3. I didn’t idealize my babies. Not that I didn’t want to, not that I didn’t try, I just did not. I always saw them as regular babies, cute, but average. I cared for them and took care of them, and 98 % of the time I think I was an OK mother, but 2 % of the time I would blow up because I felt so guilty, and then feel even worse, and for years I was convinced that I was the worst mum ever. Then, when they turned two, three, four, things got easier, I got more interested in them, we could talk, laugh, and I discovered I found them to be the most fascinating people. I love them so, but I still feel so very guilty for not adoring them and for blowing up when they were babies and toddlers. I am so afraid that I caused them everlasting damage. They seem ok, but I’m still terrified.

    1. A parent who is loving and involved later on came make up for a lot of what might have been missing at first. Those early months will probably have some lasting effects but that doesn’t mean it was an emotional disaster for your kids. From the way you describe them, it sounds like it definitely was not a disaster.

  4. ” But nothing will ever make you be like other people whose mothers and fathers adored them.”

    I, painfully, agree with this statement. However, when I have tried to describe this to people (including my therapist), no one has ever ‘gotten’ it. They think I am being negative or overly dramatic (and whilst it could have been my delivery I think, certainly in most discussions about it, I have been neutral/factual).

    You have written it here relatively matter of factly. I was wondering if you have ever met resistance with this idea before? If you did, how would you counter it?

    1. I meet with resistance from my colleagues, mostly. There’s a great deal of idealism in my profession, and everyone wants to believe we can completely “heal” people and make them “normal”. With my clients, when I discuss it — and it’s not something I bring up right away! — they usually feel understood and deeply sad.

  5. Yet again, Dr. Burgo you provide me with some understanding of me. Roberta Flack’s “killing me softly” plays often in my head as I read your posts. I’ve no idea how my mother was with me as a baby but my memories of her growing up were not warm. No affection at all. I can still remember that perplexing feeling of visiting a friends house as a young girl and her mother hugging her, maybe even smiling at her. I was deeply upset by this and did not understand that mothers behaved this way or that they were kind, nice or happy. This is how I reflect back on what I must have felt because I had no expectations from my mother to be anything other than she was. As I grew older, I think, reflecting on what you have said about shame, I saw me as not good enough and I sought refuge and identity in my studies because this was where I found value. My mother died in my twenties, I thought she knew she might be dying because she did a few strange things like sending me a birthday card that she had signed( she never did that usually my father wrote it) saying I had grown up into a nice lady. That was as good as I could ever expect to get from her. As a teenager and young adult our relationship was very strained and before she died I told her I loved her and that I was sorry for all I done that upset her. She was gracious. She responded she loved me back I think it was the first time I had heard it. She was a very troubled and bitter woman and I do believe she did the best she knew how. The good news is that I am nothing like my mother with all my daughters. I have loved and adored them every moment I have had the gift of life to share with them. Including those difficult parenting times. They are my blessings and my pathway to understanding and forgiving my mother for not being the mother I needed. I think you are right about having other relationships that help fill in the gaps. My husband who I have known for over twenty years has shown me unconditional love. Have you ever read Dr Dorothy Rowe? Her views often chime with your own. Cheers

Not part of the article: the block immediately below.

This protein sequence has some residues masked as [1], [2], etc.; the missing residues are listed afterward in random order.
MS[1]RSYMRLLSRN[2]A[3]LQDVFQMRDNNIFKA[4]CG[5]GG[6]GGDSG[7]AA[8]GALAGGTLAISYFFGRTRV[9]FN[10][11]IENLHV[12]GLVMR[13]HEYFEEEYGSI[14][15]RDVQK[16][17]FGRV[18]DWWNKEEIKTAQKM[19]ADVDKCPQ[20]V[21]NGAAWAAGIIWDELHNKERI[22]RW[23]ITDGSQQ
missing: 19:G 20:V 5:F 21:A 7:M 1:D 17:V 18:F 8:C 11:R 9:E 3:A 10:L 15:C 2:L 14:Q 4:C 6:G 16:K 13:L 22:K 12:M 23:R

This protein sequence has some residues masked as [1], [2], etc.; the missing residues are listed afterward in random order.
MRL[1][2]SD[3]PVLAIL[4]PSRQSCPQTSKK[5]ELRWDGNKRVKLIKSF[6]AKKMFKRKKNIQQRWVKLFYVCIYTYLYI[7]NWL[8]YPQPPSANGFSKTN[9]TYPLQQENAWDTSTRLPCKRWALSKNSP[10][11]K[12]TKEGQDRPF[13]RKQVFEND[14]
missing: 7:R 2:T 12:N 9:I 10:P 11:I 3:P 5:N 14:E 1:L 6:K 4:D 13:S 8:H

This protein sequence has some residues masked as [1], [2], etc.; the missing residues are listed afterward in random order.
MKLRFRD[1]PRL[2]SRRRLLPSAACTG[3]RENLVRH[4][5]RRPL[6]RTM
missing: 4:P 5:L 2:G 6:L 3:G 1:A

6. I thought this was interesting. My father has nine years of University education but chose a simple life of making dive bags (bags that you use to hold diving equipment both in and out of water) to raise a family. As a teenager, I often get quite frustrated when he tries to speak to me on an academic level. This frustration stems from the fact that we live on a farm where he is capable of making four times his current salary. He has quite an expressive face is I know without a doubt that I’m his favorite child in the matter of narcissism. My only sibling wishes to go off to college and have a career in film editing while I hope to enter a career in either astrophysics or psychiatry.

    As an infant, he was there for all the good parts, but as I grew up and started to understand his avoidance with problems, tantrums, or school, I started seeing him as a coward. As I endured the low income of my family and the conditions that we lived in, the more angry I became for him not giving support when bad things happen.

    My mother is highly emotional, but doesn’t express emotion very well in her face. She can speak with proper inflections that indicate emotion, but there isn’t much in her face. I find it annoying and very frustrating when I need to “read” her.

    I feel that I can trust my father to make good things happen when there’s no problems about. I feel that I can trust my mother to help solve problems, but that help costs one emotional assertiveness.

    I hope what I’ve written can help bring a bit of perception and validation to this post.